Hike in Freight Rates Not an Option?
A hike in freight rates is not an option as ‘sub-economic’ rates on the main trade lanes are here to stay, it was concluded by leading shipping lines meeting at the TOC Americas conference in Cartagena.
Freight rates pegged below most carriers’ operating costs, good for shippers, bad for inefficient shipping lines, are likely to be par for the course as a result of the investments made by shipping lines in vessels with capacity of up to 18,000 TEU for the unforeseeable future.
“Carriers who are not the most efficient operators in a trade lane will be stacking up losses from now on,” says Poul Hestbaek, Hamburg Sud’s Senior Vice President for Latin America West Coast & Caribbean.
“It’s not actually a crisis it is just the new normal,” he says.
“The freight rate going forward will be the cost of the most efficient operator in the market plus a decent margin for operating. If you are not number one or two you will not meet your costs,” says Hestbaek.
“Freight rates continue to go down and they will continue to go down, which is fine as long as costs fall faster. We have been going back to our vendors and telling them that if we can drive the cost out of the system I would very happily pay for that.”
After stacking up collective losses of more than USD22bn over a painful seven-year period, shipping lines are turning up the heat on port operators, stevedores and inland logistic operators to drive operating costs down even lower.
Mega-alliances that promise to reshape service patterns and strengthen the hand of shipping lines further in negotiations with terminal operators are being introduced at a time when the world’s largest carriers are finally feeling a return to profitability thanks to the slot cost savings of super post-panamax vessels.
Lower slot costs, slow-steaming and the rationalization of services has helped 10 of the world’s top 25 container lines return to profitability in the first three months of the year, according to analysis published by Drewry last week.
Mega alliances like the 2M tie-up between the world’s two largest shipping lines – Maersk Line and MSC on 21 services – approved by the Federal Maritime Commission– will deliver further significant cost savings according to Robert van Trooijen, Maersk Line’s Chief Executive for Latin America and Caribbean.
“2M is expected to deliver savings of USD300m-USD350m annually. That benefit of course will be going to shippers in one way or another.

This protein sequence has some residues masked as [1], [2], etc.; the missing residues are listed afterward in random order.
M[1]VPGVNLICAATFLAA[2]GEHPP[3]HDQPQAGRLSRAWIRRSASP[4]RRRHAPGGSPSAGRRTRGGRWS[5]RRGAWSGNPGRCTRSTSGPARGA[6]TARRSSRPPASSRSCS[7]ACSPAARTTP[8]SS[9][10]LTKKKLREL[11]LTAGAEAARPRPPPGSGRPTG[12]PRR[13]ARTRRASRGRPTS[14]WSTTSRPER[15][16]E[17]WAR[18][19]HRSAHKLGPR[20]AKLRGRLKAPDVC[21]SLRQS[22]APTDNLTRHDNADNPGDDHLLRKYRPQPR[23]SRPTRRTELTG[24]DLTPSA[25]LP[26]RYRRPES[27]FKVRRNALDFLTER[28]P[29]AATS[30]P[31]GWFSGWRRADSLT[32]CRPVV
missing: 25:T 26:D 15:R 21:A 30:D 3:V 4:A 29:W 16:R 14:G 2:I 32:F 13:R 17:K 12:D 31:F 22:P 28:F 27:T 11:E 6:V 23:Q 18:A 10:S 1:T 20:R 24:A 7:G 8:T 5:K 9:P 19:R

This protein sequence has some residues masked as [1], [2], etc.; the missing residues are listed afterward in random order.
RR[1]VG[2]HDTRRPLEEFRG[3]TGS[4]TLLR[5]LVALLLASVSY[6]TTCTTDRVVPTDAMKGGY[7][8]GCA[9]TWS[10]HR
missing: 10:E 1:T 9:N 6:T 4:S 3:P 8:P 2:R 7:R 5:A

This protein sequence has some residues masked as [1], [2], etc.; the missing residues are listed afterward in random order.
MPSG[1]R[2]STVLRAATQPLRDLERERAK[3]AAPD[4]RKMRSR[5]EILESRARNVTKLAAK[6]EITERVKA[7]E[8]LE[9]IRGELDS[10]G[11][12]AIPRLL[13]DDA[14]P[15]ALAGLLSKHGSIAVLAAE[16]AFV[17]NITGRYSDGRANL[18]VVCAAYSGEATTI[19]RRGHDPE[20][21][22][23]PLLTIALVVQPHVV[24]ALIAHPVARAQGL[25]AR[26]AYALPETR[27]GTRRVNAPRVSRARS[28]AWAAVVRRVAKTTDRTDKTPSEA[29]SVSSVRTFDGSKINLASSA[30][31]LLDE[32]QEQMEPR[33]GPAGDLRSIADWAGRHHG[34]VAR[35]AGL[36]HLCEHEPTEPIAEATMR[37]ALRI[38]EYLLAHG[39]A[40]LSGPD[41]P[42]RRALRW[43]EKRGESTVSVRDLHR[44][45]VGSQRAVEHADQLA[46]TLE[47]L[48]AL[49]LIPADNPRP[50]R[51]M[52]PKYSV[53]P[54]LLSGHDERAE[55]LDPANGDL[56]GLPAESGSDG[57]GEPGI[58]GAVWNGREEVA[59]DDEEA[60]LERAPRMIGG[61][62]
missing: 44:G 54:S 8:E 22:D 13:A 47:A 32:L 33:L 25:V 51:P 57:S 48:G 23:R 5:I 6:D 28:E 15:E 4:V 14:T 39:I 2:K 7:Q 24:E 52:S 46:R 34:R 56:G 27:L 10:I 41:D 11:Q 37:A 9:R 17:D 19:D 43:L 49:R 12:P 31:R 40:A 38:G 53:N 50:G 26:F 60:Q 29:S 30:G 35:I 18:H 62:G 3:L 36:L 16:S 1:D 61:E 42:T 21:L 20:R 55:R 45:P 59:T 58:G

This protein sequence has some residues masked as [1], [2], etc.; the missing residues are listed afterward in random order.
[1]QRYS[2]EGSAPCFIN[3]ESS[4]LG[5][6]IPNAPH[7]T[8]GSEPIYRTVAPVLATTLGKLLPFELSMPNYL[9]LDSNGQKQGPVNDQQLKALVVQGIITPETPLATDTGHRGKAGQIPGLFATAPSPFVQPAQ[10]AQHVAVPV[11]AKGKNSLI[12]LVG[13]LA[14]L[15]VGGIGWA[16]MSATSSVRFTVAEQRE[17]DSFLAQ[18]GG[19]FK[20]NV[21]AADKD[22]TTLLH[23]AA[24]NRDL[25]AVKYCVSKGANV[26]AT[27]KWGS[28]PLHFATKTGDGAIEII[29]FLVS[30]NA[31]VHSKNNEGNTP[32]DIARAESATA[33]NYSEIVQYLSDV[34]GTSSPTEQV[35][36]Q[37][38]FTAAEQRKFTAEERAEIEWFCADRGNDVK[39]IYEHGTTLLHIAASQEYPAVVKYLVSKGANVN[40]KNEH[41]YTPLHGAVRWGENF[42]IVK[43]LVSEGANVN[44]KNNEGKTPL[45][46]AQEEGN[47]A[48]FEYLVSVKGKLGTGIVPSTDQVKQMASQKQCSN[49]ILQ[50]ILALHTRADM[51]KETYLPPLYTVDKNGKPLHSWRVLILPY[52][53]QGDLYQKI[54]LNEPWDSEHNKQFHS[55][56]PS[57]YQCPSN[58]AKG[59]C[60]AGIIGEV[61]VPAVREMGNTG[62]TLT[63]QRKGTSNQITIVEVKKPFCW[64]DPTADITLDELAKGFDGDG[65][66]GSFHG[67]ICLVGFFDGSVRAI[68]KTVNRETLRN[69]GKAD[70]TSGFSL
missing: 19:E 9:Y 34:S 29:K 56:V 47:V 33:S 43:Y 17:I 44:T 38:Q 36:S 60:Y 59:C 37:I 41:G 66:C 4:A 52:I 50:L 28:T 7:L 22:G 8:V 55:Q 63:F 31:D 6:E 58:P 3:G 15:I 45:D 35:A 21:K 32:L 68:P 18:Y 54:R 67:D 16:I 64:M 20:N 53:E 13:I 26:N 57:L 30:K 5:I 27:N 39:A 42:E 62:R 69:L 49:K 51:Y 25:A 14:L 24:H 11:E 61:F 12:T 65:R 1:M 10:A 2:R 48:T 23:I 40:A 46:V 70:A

It’s about improving utilization, it’s about employing the container efficiently, it’s about the VSA efficiencies about the way we provide services inland because you can save on maritime costs but if you can’t optimize your inland costs then in the product side you are not winning,” says Van Trooijen.
Mario Aguilera, Logistics Director for Cartulinas CMPC, Chile’s largest pulp and paper producer, played down concerns about the impact of mega alliances on pricing or reduced competition for his business.
The alliances, he believes, are unlikely to outweigh urgent need to fill a new building program that has thrown supply and demand off track for years to come.
“As a client, are the mega alliances going to be good? The answer is probably ‘yes’. While they are more efficient in the services they provide, it’s much better for me,” says Aguilera. “The megaships are an irreversible decision. The mega alliances are not.”
The main impact of the current round of commercial tie ups and the industry push for lower slot costs, he said, was to put an end to the historically low barriers of entry to the container shipping industry.
“The megaships and the mega alliances are a way of saying that if anyone else wants to come into the industry it’s going to need a very high investment,” he added.
The days of being able to negotiate with niche carriers were gone, something that has been underlined in Chile in the last 12 months with the respective acquisitions of the country’s two largest shipping lines, CSAV and CCNI, by German rivals, Hapag-Lloyd and Hamburg Sud.
“Small niche carriers really don’t stand a chance. Most carriers need partners to stay in the game,” says Howard Finkel, Executive Vice President Trade Division, Cosco Container Lines Americas.